Maybe it was the Super Bowl, followed so soon by the State of the Union Address. Whatever it was, the creationists haven’t been providing us with the material we need. The best we could find is this letter-to-the-editor in The Sentinel of Carlisle, Pennsylvania. It’s titled The state of education, and the newspaper doesn’t have a comments feature.
Because the writer isn’t a politician, preacher, or other public figure, we won’t embarrass or promote him by using his full name. His first name is Fred. Excerpts from his letter will be enhanced with our Curmudgeonly commentary, some bold font for emphasis, and occasional Curmudgeonly interjections that look [like this]. Here we go!
Our United States has a sacred cow called education for which we are paying big bucks. A recent Carlisle report [Fred’s home town] listed 75 percent of our real estate taxes are listed to the school district. Our so-called educators have shown phenomenal success in demanding funds. Graduates too often finish [high school?] with an enormous debt. Yet results are disappointing.
Fred should be pleased that his tax money isn’t being spent on other things. Anyway, he says:
Years ago, a fifth grader could name every state and their capitals. [A useful skill!] Now after 16 years of “education” the average college graduate cannot name the nation from whom we declared independence. Nor can they name our WW II allies. “Axis Powers” draws a blank. And they tend to vote by emotion rather than by intelligence.
That’s probably true, and Fred’s griping is only beginning. He tells us:
Educators were delighted when president Carter established the Secretary of Education as a cabinet position. Now they, and the unions, can control and monopolize the education of our whole nation from one point.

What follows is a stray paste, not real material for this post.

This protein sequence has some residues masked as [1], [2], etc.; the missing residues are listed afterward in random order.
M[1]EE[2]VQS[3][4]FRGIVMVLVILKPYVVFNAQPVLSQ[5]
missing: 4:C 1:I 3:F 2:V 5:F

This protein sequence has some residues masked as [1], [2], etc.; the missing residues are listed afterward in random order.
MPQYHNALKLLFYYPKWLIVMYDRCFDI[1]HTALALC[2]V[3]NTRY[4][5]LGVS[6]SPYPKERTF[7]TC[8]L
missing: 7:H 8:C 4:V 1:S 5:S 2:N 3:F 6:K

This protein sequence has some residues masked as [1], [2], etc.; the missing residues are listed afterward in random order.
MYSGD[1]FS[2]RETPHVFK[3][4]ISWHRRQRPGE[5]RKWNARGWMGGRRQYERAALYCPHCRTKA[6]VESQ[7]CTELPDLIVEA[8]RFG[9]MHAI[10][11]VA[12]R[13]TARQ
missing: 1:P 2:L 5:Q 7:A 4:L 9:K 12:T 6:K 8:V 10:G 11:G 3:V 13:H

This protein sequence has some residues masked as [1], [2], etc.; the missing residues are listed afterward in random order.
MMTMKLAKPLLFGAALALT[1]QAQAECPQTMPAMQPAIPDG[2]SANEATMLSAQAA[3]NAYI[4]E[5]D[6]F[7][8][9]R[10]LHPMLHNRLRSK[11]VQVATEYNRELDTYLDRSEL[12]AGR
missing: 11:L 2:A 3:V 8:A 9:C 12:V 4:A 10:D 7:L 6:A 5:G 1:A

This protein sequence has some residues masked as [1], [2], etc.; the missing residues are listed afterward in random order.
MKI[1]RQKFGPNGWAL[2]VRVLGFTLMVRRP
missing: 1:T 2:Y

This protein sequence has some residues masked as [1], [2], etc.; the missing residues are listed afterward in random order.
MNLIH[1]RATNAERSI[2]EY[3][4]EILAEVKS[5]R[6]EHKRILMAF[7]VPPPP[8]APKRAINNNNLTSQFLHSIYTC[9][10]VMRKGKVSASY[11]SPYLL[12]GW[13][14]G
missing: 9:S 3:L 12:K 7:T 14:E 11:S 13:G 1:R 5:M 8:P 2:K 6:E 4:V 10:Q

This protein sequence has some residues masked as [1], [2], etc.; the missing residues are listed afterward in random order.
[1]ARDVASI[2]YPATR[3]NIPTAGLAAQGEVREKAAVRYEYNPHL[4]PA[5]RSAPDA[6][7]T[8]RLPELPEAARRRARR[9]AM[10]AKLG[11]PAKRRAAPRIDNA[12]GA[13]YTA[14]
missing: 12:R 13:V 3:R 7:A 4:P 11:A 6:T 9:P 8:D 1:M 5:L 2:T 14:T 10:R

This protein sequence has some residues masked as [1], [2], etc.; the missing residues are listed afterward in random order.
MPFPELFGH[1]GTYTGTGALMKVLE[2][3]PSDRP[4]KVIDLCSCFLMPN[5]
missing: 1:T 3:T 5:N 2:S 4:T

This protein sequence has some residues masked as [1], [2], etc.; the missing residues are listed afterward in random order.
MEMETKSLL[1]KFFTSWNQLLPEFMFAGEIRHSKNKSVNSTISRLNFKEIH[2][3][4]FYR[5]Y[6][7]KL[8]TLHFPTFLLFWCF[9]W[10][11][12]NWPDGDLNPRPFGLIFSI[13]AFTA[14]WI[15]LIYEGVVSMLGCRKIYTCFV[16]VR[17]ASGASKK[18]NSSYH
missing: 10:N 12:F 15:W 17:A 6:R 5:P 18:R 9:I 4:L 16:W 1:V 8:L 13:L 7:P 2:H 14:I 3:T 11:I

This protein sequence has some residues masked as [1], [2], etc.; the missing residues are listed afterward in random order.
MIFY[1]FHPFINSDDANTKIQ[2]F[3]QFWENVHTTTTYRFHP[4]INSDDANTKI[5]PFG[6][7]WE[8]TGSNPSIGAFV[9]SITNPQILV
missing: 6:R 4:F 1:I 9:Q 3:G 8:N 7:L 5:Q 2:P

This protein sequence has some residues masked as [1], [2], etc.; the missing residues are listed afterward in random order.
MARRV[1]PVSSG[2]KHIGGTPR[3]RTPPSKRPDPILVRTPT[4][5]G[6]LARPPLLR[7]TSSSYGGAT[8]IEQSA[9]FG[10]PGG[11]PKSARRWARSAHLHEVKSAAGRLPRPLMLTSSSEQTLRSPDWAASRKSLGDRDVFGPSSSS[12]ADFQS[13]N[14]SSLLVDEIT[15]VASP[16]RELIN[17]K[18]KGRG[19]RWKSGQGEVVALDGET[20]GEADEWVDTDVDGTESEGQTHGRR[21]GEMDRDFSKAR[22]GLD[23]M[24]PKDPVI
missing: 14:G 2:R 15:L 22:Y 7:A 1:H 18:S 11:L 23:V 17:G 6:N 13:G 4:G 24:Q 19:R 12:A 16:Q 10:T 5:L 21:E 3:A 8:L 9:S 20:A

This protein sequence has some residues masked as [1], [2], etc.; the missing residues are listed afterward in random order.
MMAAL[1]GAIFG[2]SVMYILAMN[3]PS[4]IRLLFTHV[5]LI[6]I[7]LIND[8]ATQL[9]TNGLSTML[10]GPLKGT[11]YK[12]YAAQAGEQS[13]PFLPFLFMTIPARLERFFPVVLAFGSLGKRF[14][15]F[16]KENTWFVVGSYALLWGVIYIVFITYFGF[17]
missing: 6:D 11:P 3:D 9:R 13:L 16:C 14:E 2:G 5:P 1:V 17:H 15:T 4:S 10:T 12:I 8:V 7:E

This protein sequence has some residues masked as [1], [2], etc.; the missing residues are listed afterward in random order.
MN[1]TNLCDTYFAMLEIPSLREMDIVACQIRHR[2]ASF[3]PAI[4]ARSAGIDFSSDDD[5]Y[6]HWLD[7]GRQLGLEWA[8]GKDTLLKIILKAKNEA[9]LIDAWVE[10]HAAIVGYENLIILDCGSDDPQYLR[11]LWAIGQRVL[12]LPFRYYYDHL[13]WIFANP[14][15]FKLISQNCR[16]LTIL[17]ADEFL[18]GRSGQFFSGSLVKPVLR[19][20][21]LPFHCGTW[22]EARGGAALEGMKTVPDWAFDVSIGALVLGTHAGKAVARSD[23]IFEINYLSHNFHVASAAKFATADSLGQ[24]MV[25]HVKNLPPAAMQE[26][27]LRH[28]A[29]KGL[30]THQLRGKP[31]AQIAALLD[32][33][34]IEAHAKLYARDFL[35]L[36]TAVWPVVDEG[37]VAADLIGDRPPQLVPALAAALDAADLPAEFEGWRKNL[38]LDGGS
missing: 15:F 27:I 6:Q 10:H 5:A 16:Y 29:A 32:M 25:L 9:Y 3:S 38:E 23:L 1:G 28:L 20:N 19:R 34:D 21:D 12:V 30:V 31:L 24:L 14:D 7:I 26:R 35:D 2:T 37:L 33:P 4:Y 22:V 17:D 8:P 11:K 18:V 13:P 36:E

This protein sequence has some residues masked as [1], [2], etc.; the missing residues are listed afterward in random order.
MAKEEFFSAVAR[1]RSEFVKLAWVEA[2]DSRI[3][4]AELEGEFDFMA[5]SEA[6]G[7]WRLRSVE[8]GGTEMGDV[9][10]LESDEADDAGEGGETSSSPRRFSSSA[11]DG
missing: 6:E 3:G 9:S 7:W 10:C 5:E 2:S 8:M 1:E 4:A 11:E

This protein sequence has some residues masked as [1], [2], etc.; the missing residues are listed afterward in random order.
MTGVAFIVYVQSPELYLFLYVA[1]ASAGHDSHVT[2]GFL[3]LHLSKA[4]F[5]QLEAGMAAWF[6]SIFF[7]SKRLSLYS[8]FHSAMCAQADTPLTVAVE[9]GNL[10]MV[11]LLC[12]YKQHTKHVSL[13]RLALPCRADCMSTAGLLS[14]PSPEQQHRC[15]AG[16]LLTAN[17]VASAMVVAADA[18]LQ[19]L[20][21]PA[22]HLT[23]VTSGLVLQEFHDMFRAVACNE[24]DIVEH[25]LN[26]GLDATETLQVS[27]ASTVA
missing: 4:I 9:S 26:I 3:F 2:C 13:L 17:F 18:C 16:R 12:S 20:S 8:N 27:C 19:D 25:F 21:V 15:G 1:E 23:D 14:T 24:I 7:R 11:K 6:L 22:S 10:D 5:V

We do have too much bureaucracy, but where’s the creationism? Hold on, it’s coming:
Another educators’ success is being able to outlaw Christian principles from government schools. [Gasp!] The Ten Commandments and prayer have been removed. [Oh no!] A teacher may be fired for having a Bible on his desk [probably a reference to Freshwater]. Gideons are prohibited from giving New Testaments to students. Intelligent Design may not be mentioned under our political correctness handicap.
That last is obviously a reference to Kitzmiller v. Dover Area School District. Fred refers to following the Constitution as “political correctness.” He continues:
The idea that God has any influence in our nation was recently laughed at by the media. True education, we’re told, begins with the premise that there is no god. Everything exists by time and random chance.
“Time and random chance”? Egad, that’s evolution! How horrible! Let’s read on:
No wonder our science textbooks are obsolete after one year, much to the delight of publishers (and another heavy expense for college kids).
He’s right. If the schools taught creation science, the books would never be obsolete! He ends with this unexplained quote:
No wonder one observation is “Ever learning, and never able to come to the knowledge of the truth.”
Somehow, your Curmudgeon was able to identify that as 2 Timothy 3:7. But what is Fred trying to tell us? Perhaps you can explain it, dear reader.
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